Letter: Remember, they will hear your final good-byes

The look on his face became a little tranquil. For the first time I came away from a visit with a contended feeling.

To the editor:

I felt compelled to share this interesting phenomena with your readers.

Yes, this is true, our hearing is our last sense to function. So when you visit a loved one who is soon to expire, do not forget to say good-bye forever. It is a rewarding experience.

I was fortunate to have heard about it and then able to put it into practice by saying good-bye to my husband last year. He spent four years in a dementia lock-up facility.

When the nurses informed me he was nearing his terminal stage when he could no longer eat, speak or keep his eyes open, I decided then it was time to see if he could hear me even though he appeared to be totally unaware.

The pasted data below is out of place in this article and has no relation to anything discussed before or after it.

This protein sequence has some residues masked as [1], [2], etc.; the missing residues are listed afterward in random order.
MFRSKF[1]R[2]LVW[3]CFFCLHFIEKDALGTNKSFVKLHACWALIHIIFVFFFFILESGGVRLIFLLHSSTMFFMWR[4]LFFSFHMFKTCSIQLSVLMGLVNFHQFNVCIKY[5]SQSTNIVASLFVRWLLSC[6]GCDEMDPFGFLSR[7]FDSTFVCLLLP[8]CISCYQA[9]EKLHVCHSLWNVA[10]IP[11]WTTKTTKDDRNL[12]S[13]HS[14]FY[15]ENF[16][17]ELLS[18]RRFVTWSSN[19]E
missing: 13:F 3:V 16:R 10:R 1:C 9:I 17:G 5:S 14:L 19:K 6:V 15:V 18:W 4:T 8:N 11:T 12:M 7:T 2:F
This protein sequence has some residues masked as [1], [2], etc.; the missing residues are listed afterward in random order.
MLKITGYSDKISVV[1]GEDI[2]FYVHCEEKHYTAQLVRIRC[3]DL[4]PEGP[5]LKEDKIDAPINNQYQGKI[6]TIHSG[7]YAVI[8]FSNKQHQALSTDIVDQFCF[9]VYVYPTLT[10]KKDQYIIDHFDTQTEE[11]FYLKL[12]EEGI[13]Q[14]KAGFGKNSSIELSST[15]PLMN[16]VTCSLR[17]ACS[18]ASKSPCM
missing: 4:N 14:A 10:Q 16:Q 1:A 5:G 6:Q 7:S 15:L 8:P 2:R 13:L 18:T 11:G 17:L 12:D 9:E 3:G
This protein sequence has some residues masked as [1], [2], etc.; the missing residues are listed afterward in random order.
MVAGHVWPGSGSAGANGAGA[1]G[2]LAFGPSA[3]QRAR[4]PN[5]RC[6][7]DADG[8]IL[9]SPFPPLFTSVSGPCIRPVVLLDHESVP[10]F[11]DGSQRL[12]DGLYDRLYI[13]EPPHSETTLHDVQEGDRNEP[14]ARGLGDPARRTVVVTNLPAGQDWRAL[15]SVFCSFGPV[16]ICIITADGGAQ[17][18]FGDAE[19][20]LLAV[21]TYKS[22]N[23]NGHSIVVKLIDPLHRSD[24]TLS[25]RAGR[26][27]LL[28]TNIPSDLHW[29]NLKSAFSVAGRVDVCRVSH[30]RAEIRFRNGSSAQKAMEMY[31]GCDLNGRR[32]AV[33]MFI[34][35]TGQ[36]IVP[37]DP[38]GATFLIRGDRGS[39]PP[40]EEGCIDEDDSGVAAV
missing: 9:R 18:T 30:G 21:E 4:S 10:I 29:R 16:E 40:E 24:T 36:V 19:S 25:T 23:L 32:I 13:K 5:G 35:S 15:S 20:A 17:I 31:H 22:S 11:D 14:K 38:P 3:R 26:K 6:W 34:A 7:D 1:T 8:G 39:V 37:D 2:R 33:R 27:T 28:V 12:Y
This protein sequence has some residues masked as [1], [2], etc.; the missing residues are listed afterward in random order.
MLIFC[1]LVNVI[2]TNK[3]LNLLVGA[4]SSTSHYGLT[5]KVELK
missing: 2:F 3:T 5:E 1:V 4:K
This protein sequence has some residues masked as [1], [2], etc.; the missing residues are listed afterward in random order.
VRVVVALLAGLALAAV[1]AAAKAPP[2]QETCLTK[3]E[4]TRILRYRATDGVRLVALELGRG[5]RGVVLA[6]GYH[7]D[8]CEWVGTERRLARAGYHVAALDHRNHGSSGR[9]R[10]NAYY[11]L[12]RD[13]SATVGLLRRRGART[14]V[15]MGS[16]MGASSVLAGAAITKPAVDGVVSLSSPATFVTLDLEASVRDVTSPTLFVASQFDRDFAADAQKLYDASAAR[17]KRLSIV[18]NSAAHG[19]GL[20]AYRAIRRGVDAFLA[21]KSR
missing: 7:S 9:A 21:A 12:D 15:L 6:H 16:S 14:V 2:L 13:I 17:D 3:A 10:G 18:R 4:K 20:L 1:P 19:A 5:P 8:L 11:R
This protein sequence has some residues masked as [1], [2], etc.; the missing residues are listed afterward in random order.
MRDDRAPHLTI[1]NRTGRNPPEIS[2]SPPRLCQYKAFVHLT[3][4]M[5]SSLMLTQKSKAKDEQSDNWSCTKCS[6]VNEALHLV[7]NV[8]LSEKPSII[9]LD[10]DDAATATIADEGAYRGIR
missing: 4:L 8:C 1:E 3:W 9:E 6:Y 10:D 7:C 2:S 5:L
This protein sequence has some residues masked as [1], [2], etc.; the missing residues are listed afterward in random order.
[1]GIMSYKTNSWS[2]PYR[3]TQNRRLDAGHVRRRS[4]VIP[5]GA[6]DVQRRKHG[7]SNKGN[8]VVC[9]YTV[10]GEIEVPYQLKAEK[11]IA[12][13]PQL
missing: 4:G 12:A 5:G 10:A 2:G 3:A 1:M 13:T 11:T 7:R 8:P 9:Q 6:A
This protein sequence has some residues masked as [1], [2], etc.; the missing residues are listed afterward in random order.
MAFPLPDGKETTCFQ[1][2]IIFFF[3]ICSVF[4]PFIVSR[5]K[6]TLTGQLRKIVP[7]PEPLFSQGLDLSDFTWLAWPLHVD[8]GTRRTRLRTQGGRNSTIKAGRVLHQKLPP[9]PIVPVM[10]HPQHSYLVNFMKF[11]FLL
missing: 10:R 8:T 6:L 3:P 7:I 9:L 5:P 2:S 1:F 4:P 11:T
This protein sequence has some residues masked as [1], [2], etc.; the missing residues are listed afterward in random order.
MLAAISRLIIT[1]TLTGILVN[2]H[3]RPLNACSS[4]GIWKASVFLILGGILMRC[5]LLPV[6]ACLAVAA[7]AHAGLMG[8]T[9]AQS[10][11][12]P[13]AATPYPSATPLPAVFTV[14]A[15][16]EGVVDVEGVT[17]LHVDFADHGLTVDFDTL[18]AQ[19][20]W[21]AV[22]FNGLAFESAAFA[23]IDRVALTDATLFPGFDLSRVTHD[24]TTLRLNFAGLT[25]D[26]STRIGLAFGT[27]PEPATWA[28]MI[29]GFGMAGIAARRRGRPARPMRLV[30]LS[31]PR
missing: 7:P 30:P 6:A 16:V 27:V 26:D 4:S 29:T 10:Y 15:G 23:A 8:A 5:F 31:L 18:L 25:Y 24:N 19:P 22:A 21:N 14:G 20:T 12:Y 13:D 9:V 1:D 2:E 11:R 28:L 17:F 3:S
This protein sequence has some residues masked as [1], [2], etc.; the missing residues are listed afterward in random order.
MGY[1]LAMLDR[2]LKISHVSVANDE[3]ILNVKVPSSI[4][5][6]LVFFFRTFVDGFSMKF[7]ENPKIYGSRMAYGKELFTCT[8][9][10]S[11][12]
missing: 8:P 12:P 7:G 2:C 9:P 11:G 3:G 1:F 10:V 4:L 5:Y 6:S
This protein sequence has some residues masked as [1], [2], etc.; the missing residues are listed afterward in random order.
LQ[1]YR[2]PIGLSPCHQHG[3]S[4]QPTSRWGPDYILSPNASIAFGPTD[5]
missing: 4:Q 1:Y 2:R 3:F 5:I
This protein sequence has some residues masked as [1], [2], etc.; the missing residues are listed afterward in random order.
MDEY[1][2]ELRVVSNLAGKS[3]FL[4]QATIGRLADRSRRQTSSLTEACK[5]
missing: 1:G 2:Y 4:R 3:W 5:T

I held his hand and spoke to him and then asked him to squeeze my hand if he could hear me and after several seconds I felt his one finger move.

I was delighted and asked him to do it again. The dementia mind works very slowly. I was then able to tell him I loved him and not to be afraid, that he would see his brother and parents again.

The look on his face became a little tranquil. For the first time I came away from a visit with a contended feeling.

I practiced the same good-bye method when I just visited a most dear lady friend who suffered a severe stroke. She was diagnosed to live 24 to 48 hours and looked spaced out already. I was afraid she would not be able to hear me say good-bye and tell her how much I loved her and would miss her.

When I asked her to squeeze my hand [she did so] hard and instantly. I laughed out loud with happiness. I had a nice long talk and left with a contented feeling saying good-bye to a very dear friend.

The two illness were totally different but the ending was the same. So folks, remember those dying faces are alive inside and you will both be overjoyed with the ending.

Dot Davies-Fuhrman,




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